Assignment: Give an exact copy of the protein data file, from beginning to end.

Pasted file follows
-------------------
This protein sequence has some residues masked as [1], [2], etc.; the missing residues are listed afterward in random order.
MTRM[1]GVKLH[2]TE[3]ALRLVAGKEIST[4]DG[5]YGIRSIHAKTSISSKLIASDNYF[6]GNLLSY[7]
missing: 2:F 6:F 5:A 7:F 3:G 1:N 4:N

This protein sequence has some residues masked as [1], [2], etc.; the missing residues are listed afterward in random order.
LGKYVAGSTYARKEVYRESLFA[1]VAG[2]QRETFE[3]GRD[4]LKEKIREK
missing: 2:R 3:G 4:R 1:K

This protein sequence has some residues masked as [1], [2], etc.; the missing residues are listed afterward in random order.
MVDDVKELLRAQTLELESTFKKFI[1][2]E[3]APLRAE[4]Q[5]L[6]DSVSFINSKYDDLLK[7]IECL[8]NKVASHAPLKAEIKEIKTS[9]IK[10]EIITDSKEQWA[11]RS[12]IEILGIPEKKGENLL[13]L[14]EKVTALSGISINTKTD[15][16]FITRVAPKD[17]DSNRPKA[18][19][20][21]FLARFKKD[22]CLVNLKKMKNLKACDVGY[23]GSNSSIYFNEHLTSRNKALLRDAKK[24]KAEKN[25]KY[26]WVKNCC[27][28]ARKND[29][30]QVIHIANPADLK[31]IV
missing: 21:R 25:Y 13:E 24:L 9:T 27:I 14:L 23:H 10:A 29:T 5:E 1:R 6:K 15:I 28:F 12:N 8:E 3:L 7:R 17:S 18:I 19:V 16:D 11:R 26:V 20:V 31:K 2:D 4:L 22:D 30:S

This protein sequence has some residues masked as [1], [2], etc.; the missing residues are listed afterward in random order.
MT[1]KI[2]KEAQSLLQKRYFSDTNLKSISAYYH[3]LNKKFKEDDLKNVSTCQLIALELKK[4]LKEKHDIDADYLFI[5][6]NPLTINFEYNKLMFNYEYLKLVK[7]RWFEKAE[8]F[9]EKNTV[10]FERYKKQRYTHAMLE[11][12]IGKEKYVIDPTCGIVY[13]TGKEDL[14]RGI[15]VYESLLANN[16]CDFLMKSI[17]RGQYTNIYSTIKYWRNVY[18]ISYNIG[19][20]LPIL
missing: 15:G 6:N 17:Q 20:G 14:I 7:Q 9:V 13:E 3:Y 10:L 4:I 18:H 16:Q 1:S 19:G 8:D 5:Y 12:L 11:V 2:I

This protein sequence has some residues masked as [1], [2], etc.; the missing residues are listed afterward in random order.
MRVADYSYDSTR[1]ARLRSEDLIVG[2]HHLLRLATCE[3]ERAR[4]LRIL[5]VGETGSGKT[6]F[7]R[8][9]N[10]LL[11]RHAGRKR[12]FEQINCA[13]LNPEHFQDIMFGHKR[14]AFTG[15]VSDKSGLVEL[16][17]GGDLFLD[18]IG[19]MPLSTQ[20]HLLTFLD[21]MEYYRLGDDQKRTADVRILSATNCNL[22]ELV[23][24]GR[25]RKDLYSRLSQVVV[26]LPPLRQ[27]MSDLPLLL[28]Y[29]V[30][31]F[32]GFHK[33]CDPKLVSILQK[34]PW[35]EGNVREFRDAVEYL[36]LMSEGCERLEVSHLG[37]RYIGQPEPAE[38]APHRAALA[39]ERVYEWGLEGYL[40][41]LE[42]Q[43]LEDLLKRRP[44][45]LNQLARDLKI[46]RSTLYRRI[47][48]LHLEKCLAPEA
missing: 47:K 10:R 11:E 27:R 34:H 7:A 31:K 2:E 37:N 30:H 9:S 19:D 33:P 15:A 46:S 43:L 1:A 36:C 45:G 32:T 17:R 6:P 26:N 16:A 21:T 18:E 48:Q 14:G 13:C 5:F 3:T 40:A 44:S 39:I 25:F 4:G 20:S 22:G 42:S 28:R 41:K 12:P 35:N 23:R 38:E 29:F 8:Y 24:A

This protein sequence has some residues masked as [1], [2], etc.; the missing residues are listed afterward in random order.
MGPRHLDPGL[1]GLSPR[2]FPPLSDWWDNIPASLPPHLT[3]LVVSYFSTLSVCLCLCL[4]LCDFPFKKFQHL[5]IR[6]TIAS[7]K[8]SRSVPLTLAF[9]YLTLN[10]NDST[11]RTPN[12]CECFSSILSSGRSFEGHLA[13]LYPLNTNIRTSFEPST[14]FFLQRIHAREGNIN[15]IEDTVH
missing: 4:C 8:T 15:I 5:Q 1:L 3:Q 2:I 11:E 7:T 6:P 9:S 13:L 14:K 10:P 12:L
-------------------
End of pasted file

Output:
This protein sequence has some residues masked as [1], [2], etc.; the missing residues are listed afterward in random order.
MTRM[1]GVKLH[2]TE[3]ALRLVAGKEIST[4]DG[5]YGIRSIHAKTSISSKLIASDNYF[6]GNLLSY[7]
missing: 2:F 6:F 5:A 7:F 3:G 1:N 4:N

This protein sequence has some residues masked as [1], [2], etc.; the missing residues are listed afterward in random order.
LGKYVAGSTYARKEVYRESLFA[1]VAG[2]QRETFE[3]GRD[4]LKEKIREK
missing: 2:R 3:G 4:R 1:K

This protein sequence has some residues masked as [1], [2], etc.; the missing residues are listed afterward in random order.
MVDDVKELLRAQTLELESTFKKFI[1][2]E[3]APLRAE[4]Q[5]L[6]DSVSFINSKYDDLLK[7]IECL[8]NKVASHAPLKAEIKEIKTS[9]IK[10]EIITDSKEQWA[11]RS[12]IEILGIPEKKGENLL[13]L[14]EKVTALSGISINTKTD[15][16]FITRVAPKD[17]DSNRPKA[18][19][20][21]FLARFKKD[22]CLVNLKKMKNLKACDVGY[23]GSNSSIYFNEHLTSRNKALLRDAKK[24]KAEKN[25]KY[26]WVKNCC[27][28]ARKND[29][30]QVIHIANPADLK[31]IV
missing: 21:R 25:Y 13:E 24:L 9:T 27:I 14:L 23:H 10:A 29:T 5:E 1:R 6:K 15:I 28:F 12:N 8:E 3:L 7:R 17:S 18:I 19:V 16:D 11:R 26:V 20:V 31:K 2:D 4:L 22:D 30:S

This protein sequence has some residues masked as [1], [2], etc.; the missing residues are listed afterward in random order.
MT[1]KI[2]KEAQSLLQKRYFSDTNLKSISAYYH[3]LNKKFKEDDLKNVSTCQLIALELKK[4]LKEKHDIDADYLFI[5][6]NPLTINFEYNKLMFNYEYLKLVK[7]RWFEKAE[8]F[9]EKNTV[10]FERYKKQRYTHAMLE[11][12]IGKEKYVIDPTCGIVY[13]TGKEDL[14]RGI[15]VYESLLANN[16]CDFLMKSI[17]RGQYTNIYSTIKYWRNVY[18]ISYNIG[19][20]LPIL
missing: 15:G 6:N 17:Q 20:G 14:I 7:Q 9:V 13:E 3:Y 10:L 4:I 18:H 16:Q 1:S 19:G 8:D 5:Y 12:L 11:V 2:I

This protein sequence has some residues masked as [1], [2], etc.; the missing residues are listed afterward in random order.
MRVADYSYDSTR[1]ARLRSEDLIVG[2]HHLLRLATCE[3]ERAR[4]LRIL[5]VGETGSGKT[6]F[7]R[8][9]N[10]LL[11]RHAGRKR[12]FEQINCA[13]LNPEHFQDIMFGHKR[14]AFTG[15]VSDKSGLVEL[16][17]GGDLFLD[18]IG[19]MPLSTQ[20]HLLTFLD[21]MEYYRLGDDQKRTADVRILSATNCNL[22]ELV[23][24]GR[25]RKDLYSRLSQVVV[26]LPPLRQ[27]MSDLPLLL[28]Y[29]V[30][31]F[32]GFHK[33]CDPKLVSILQK[34]PW[35]EGNVREFRDAVEYL[36]LMSEGCERLEVSHLG[37]RYIGQPEPAE[38]APHRAALA[39]ERVYEWGLEGYL[40][41]LE[42]Q[43]LEDLLKRRP[44][45]LNQLARDLKI[46]RSTLYRRI[47][48]LHLEKCLAPEA
missing: 47:K 10:R 11:E 27:R 34:H 7:A 31:K 2:E 37:N 30:H 9:S 19:D 33:P 15:A 46:S 43:L 1:A 36:C 45:G 32:T 17:R 6:P 26:N 16:A 21:T 18:E 48:Q 14:G 13:C 5:F 3:T 40:A 44:S 39:I 25:F 4:G 20:S 22:G 42:S 28:R 41:K 12:P 35:N 23:R 38:E 29:F 8:Y 24:A

This protein sequence has some residues masked as [1], [2], etc.; the missing residues are listed afterward in random order.
MGPRHLDPGL[1]GLSPR[2]FPPLSDWWDNIPASLPPHLT[3]LVVSYFSTLSVCLCLCL[4]LCDFPFKKFQHL[5]IR[6]TIAS[7]K[8]SRSVPLTLAF[9]YLTLN[10]NDST[11]RTPN[12]CECFSSILSSGRSFEGHLA[13]LYPLNTNIRTSFEPST[14]FFLQRIHAREGNIN[15]IEDTVH
missing: 4:C 8:T 15:I 5:Q 1:L 3:Q 2:I 11:E 7:T 6:P 9:S 13:L 14:K 10:P 12:L